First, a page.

Programs help ease burden of paying for training in health careers

WILLMAR -- When Dr. Paul Schulz meets each year with first-year students at the University of Minnesota School of Dentistry, he tells them: You've chosen a good career path; now how will you pay for your training?...

WILLMAR -- When Dr. Paul Schulz meets each year with first-year students at the University of Minnesota School of Dentistry, he tells them: You've chosen a good career path; now how will you pay for your training?

"It has to be that idealistic spark that brings them there," said Schulz, a clinical associate professor at the School of Dentistry and director of the outreach program and mobile dental unit.

But students in the health professions also will be graduating with thousands of dollars' worth of debt, he said. "It's like buying a house and you haven't made a penny."

Regional health educators are working to increase the awareness of scholarship and loan repayment programs that help ease the financial burden.

The cost of training future dentists and doctors is substantial and climbing with each passing year. In 2010, the average student graduating from medical school in the U.S. owed $157,000 in educational loans, according to the American Medical Association. For students in dentistry, the average is close to $250,000.


Extra years of schooling add to the cost of becoming a pharmacist, physician assistant, nurse practitioner or other allied health professional as well.

Training costs can be a major deterrent to pursuing a career in the health professions, said Wendy Foley, program coordinator for the Southern Minnesota Area Health Education Center.

"We hear from some of the students that one of the barriers is 'I don't want to spend the rest of my life repaying student loans,'" she said. "We don't want the finances to be a barrier for not going to college. We are encouraging students to look at creative options on how to repay their student loans."

Private scholarships are one option. These can come from many sources; one example is the Affiliated Community Health Foundation, which gives scholarships to students in the southwestern and central Minnesota towns served by Affiliated Community Medical Centers who are pursuing careers in health care. Last year the foundation awarded more than 50 scholarships, 36 of them to medical students.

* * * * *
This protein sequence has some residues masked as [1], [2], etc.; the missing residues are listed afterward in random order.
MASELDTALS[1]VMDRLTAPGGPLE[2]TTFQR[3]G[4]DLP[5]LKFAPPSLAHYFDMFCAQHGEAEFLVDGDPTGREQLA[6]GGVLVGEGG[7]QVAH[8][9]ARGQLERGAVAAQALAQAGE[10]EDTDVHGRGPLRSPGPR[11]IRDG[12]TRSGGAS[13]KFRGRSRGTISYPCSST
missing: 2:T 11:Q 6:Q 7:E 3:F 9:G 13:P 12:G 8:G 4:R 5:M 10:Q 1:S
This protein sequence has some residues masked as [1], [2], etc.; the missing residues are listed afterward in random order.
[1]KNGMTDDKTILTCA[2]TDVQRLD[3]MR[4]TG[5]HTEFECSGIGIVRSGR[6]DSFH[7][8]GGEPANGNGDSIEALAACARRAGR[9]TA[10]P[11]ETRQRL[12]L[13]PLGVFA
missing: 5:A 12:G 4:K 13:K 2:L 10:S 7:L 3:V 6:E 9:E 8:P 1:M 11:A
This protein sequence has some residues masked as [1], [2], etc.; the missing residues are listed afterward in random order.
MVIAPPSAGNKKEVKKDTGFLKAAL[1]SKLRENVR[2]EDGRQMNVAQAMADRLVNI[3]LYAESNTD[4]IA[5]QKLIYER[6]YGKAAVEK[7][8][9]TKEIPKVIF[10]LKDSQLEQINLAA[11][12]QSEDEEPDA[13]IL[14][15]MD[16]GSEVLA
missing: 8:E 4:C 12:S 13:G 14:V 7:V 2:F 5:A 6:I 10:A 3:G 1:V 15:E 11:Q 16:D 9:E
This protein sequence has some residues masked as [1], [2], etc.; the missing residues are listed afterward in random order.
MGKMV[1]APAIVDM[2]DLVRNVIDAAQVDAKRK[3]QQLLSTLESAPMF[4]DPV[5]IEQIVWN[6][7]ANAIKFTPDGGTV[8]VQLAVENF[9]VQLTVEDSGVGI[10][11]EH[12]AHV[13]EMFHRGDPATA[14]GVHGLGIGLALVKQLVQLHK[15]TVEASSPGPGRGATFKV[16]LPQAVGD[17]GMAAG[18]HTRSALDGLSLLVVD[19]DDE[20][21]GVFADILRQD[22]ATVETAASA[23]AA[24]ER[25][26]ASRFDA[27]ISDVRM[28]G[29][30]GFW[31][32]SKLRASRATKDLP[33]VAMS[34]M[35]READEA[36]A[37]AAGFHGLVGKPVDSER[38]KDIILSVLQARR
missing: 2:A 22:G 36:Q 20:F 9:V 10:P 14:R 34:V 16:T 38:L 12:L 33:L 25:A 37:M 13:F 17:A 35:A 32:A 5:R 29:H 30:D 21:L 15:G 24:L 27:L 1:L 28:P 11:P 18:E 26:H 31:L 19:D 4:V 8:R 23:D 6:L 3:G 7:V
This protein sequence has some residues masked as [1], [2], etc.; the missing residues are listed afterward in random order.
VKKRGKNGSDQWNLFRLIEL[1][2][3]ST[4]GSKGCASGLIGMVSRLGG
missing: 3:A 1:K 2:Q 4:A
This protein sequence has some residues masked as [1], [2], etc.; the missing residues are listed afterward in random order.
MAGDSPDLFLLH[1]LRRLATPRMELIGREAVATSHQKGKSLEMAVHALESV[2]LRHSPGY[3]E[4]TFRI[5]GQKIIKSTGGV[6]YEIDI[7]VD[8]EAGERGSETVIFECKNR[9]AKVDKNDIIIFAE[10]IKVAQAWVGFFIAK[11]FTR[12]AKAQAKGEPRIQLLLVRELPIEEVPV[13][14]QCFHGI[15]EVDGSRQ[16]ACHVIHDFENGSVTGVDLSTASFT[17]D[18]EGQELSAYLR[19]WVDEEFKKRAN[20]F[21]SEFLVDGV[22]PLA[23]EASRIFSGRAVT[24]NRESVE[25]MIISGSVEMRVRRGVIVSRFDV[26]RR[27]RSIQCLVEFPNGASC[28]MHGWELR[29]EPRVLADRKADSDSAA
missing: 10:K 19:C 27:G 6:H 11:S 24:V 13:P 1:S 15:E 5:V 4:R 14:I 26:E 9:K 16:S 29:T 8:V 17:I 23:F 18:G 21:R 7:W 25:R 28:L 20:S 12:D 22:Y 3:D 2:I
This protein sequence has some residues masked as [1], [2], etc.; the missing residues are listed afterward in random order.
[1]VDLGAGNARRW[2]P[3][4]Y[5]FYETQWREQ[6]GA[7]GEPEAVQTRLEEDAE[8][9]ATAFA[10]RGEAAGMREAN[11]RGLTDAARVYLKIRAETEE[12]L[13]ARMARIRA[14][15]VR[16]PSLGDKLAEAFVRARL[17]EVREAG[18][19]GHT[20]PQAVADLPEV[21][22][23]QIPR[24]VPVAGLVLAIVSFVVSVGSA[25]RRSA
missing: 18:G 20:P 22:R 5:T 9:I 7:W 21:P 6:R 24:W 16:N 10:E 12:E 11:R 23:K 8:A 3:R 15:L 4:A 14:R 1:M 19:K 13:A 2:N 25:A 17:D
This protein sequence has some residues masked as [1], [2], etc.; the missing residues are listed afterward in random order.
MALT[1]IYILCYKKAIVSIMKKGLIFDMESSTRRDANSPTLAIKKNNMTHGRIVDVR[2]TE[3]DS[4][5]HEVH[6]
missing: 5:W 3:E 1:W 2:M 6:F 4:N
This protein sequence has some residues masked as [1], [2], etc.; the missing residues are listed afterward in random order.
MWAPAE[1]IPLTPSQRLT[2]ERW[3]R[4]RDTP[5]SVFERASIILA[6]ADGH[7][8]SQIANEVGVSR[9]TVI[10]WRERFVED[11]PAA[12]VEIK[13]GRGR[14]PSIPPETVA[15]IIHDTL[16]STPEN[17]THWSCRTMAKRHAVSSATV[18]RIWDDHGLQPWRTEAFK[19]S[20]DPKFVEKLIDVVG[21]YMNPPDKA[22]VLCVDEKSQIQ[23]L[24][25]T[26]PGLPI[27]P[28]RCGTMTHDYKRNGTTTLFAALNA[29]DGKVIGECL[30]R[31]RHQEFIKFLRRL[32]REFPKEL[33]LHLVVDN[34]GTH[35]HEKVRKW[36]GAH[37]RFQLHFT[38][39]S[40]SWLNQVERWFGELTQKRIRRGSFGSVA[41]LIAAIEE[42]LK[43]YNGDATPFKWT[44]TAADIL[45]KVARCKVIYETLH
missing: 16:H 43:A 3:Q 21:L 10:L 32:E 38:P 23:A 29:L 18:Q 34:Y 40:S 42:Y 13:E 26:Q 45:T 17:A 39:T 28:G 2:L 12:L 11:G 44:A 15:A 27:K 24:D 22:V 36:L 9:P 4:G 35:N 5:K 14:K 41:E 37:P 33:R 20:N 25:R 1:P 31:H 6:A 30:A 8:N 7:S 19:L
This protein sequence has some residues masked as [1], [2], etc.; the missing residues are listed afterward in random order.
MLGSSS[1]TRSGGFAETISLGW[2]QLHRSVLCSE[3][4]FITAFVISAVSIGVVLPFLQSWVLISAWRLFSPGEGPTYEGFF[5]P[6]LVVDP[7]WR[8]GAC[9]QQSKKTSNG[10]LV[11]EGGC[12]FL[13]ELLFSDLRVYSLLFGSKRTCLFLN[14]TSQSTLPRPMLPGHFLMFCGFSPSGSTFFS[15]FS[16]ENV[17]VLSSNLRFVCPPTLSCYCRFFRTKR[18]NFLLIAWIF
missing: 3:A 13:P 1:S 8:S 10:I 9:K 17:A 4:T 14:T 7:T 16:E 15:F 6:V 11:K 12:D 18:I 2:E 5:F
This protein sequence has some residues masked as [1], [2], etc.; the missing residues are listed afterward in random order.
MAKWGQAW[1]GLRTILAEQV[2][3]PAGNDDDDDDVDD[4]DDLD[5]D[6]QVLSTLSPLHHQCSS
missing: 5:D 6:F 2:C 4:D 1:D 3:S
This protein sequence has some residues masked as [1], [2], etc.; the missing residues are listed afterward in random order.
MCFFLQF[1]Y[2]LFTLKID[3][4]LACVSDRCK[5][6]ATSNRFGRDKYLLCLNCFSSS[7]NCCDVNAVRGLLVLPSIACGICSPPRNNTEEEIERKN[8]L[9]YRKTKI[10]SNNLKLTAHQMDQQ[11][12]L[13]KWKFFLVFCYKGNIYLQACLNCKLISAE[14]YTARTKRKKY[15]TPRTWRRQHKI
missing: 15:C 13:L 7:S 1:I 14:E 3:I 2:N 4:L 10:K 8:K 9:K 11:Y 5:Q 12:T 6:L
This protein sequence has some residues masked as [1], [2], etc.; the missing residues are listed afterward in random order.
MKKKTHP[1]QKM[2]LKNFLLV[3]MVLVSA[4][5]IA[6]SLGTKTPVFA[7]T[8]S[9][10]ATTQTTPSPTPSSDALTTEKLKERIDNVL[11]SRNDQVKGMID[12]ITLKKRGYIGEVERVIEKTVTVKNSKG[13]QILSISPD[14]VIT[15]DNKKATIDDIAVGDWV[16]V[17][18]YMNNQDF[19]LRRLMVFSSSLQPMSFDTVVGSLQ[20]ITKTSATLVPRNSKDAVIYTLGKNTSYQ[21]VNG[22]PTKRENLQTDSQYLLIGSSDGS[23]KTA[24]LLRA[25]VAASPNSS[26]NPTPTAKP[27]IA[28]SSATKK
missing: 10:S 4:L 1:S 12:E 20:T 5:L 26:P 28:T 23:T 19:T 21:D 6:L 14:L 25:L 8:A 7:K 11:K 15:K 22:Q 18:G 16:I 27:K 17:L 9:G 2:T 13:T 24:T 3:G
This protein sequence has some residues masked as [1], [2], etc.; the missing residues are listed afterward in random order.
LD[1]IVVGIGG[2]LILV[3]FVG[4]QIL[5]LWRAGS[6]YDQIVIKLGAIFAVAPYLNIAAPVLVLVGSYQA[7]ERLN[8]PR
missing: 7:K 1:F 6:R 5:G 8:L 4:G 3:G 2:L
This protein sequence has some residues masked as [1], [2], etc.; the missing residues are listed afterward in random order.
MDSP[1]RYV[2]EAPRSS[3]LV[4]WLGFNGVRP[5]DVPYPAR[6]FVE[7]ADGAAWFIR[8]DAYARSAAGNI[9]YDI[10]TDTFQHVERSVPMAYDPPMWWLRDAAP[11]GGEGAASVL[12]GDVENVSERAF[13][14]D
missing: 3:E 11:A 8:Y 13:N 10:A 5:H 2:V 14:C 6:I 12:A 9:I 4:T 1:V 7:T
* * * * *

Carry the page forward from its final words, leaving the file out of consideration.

Growing numbers of students also are turning to state and national loan forgiveness programs to help them manage the repayment of their educational loans.

One of the largest is the National Health Service Corps, which offers both scholarships and loan repayment in exchange for working in medically underserved areas.

Within the past three years the program's size has more than tripled, both in funds available and number of applicants. The health care reform law passed last year included $1.5 billion for the National Health Service Corps. The program also received $300 million in federal stimulus money in 2009.

There are now a record 10,000 participants in the Corps, the federal government said last month. Demand for scholarships is so great that only about 20 percent of qualified applicants are funded.


Concern about training costs is very real, Schulz said.

Schulz, who grew up in Montevideo, applied for a National Health Service Corps scholarship while going through dentistry training in the 1980s.

"It paid all of my tuition, books, fees, lab fees -- everything," he said. "There didn't seem to be a down side."

In return, he spent three years working first in an underserved area in California and then at an inner-city dental clinic in Minneapolis.

Students who participate in the program generally get their pick of federally designated health professional shortage areas in which to locate, Schulz said. They can work solo or with other dentists who also act as mentors -- "plus you're getting experience," he said.

Awards start at $60,000 for two years of service in the Corps. Primary care providers who fulfill a five-year service commitment can receive up to $170,000 in loan repayment.

From Foley's perspective, there's another advantage to the National Health Service Corps program: It helps shore up the rural health care work force by bringing clinicians to underserved areas, some of whom may choose to settle there after their obligation is paid.

There's a demonstrated link between rural exposure and where students ultimately decide to practice, she said. "When students have the opportunity to actually be able to serve in a rural community, it gives them a view of what rural life is about."


"That's the other outcome we're looking for," Schulz agreed.

More than 20 years after completing his training, Schulz is still involved in rural outreach. He visits Willmar often to teach in the Rice Regional Dental Clinic, a training program that partners with the University of Minnesota to provide rural experience to dentistry students while bringing dental care to an underserved low-income population.

The National Health Service Corps "isn't a good fit for everyone," but it's a viable option for students seeking help with their training costs and willing to do community service, he said. "The scholarships are available. The loan repayment is available. I talk about this to students every year."

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